Gregory A. Prince was born and reared in Los Angeles, California. He attended Dixie College and UCLA, earning degrees in dentistry and pathology. The focus of his scientific research, spanning four decades, was respiratory syncytial virus (RSV), the primary cause of infant pneumonia worldwide. Over a period of fifteen years at the National Institutes of Health, he and his co-workers developed the thesis that RSV disease could be prevented by administering antiviral antibodies to high-risk infants. He co-founded Virion Systems, Inc., and worked with MedImmune, Inc. to conduct clinical trials that ultimately resulted in the licensure by the Food and Drug Administration of RespiGam® (1996), and Synagis® (1998) for the prevention of RSV pneumonia in high-risk infants. Synagis® is the first and only monoclonal antibody yet to be licensed for use against any infectious agent. He has published over 150 scientific papers. In addition to his career in science, he has developed an avocation as a historian of Mormonism, publishing many articles and two books, Power From on High: The Development of Mormon Priesthood (1995), and David O. McKay and the Rise of Modern Mormonism (2005). He and his wife, JaLynn Rasmussen Prince (an activist in issues involving autistic adults), live in Potomac, Maryland, and are the parents of three children.
Robert A. Rees teaches Mormon Studies at Graduate Theological Union in Berkeley and beginning in 2013 will teach in the Religious Studies Program at UC Berkeley. Previously he taught at UCLA and UC Santa Cruz and was a Fulbright Professor of American Studies in the Baltics. He served as Assistant Dean of Fine Arts at UCLA where he was also Director of Continuing Education in the Arts and Humanities and Director of Studies for the UCLA-Cambridge, UCLA-Royal College of Art, and UCLA-Royal College of Music Programs. In addition to his scholarly and creative work in the arts and humanities, Bob has been active in religious and Mormon studies over the course of his academic career. He was the editor of Dialogue (1970-76), former Chair of the Sunstone Foundation, and has published a wide variety of scholarly articles, personal essays, editorials, and poetry. He is the editor of Proving by Contraries (2005), A Readers’ Book of Mormon (2008), and Why I Stay: The Challenge of Discipleship for Contemporary Mormons (2011). He has served in a number of humanitarian organizations, including as a founding member and Vice-President of the Liahona Children’s Foundation, an organization that provides nutrition and education to children in the developing world. Bob and his wife, Ruth (recently deceased) are parents of four children and grandparents of seven He currently lives in Mill Valley, California.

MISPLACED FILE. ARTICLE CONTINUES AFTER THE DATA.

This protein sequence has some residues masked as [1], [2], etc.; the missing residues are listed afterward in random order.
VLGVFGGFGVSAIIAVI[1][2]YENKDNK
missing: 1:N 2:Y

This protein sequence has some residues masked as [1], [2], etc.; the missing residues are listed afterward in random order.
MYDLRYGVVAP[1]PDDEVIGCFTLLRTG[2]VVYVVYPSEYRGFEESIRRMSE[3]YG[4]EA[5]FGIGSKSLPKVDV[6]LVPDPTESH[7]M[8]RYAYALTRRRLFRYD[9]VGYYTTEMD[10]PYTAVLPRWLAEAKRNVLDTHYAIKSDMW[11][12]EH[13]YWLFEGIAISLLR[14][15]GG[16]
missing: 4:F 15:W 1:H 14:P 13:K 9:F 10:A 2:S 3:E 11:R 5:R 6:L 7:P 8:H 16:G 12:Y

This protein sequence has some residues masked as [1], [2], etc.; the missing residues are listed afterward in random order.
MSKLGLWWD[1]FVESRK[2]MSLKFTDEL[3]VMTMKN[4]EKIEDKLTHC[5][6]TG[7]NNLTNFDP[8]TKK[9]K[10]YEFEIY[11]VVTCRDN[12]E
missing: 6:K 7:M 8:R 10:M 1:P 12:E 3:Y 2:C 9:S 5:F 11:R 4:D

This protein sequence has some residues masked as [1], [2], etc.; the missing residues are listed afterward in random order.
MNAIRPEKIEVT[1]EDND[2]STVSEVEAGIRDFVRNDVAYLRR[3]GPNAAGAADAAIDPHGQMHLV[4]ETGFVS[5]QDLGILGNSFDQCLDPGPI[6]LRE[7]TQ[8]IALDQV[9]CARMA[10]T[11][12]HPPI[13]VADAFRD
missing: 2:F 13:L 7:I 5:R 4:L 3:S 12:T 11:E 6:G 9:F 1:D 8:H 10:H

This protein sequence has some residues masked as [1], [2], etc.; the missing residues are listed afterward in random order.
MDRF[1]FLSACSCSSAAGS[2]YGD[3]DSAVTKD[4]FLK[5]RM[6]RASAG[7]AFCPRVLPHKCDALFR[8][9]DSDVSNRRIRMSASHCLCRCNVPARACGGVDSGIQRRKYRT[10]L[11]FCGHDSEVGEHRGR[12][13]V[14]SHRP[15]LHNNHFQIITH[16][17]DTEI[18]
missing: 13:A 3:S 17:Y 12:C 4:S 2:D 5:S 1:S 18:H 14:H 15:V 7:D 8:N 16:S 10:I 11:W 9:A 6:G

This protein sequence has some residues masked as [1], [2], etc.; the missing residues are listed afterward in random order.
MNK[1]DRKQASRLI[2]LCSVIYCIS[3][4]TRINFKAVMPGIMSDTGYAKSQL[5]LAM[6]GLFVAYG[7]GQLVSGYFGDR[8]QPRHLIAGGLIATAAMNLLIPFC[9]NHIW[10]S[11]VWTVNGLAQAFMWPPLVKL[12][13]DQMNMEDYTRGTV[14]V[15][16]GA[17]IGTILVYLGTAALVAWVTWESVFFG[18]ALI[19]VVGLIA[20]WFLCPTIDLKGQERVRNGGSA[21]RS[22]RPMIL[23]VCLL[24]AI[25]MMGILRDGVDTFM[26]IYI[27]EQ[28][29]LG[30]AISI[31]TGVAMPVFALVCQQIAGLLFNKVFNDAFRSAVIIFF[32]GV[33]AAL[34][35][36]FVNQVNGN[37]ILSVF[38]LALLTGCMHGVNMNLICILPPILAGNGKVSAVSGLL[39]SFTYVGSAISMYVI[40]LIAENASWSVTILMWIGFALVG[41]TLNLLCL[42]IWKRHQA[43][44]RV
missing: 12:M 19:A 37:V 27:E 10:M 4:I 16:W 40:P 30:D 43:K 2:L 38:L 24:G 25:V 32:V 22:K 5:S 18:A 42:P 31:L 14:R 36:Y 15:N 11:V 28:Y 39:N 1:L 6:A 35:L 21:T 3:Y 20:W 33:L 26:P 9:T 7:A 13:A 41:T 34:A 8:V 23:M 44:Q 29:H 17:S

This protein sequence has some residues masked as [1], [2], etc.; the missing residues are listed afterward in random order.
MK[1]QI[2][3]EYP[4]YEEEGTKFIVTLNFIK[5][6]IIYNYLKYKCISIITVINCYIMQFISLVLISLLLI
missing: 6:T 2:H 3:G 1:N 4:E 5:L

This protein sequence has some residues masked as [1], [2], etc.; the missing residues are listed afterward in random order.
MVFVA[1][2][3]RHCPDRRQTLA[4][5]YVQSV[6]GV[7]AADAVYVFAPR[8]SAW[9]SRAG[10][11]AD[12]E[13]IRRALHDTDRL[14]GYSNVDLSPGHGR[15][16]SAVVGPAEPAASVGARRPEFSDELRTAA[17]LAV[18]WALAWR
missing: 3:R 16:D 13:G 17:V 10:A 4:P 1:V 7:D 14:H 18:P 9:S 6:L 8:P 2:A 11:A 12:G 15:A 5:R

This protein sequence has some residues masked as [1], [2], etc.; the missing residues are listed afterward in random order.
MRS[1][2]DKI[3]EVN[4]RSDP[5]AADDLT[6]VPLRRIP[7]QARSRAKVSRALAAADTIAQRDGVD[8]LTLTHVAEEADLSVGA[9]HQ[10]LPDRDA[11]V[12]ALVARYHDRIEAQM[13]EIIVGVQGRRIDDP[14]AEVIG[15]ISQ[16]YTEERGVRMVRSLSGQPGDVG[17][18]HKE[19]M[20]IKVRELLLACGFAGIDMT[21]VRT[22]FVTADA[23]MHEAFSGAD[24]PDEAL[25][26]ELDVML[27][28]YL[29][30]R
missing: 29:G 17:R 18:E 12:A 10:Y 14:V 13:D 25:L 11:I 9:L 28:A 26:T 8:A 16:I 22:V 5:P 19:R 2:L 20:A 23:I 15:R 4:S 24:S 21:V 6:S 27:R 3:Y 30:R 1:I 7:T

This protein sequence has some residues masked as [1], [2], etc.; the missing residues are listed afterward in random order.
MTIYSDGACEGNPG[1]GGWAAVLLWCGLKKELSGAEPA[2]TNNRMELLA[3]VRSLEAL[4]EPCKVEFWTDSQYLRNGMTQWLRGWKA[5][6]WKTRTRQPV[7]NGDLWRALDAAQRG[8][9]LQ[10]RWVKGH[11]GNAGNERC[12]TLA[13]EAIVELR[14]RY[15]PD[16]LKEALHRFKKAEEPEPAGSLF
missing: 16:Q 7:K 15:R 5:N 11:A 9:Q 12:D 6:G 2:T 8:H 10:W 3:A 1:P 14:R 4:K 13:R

Jonathan Thomas is Manager of Survey Research Services at the National Safety Council. He is also adjunct faculty at Roosevelt University, teaching advanced research methods and applied social psychology courses in the psychology department. He is Associate Editor of the Journal of Safety Research. He is married to Colleen (Forster) Thomas and they have four children.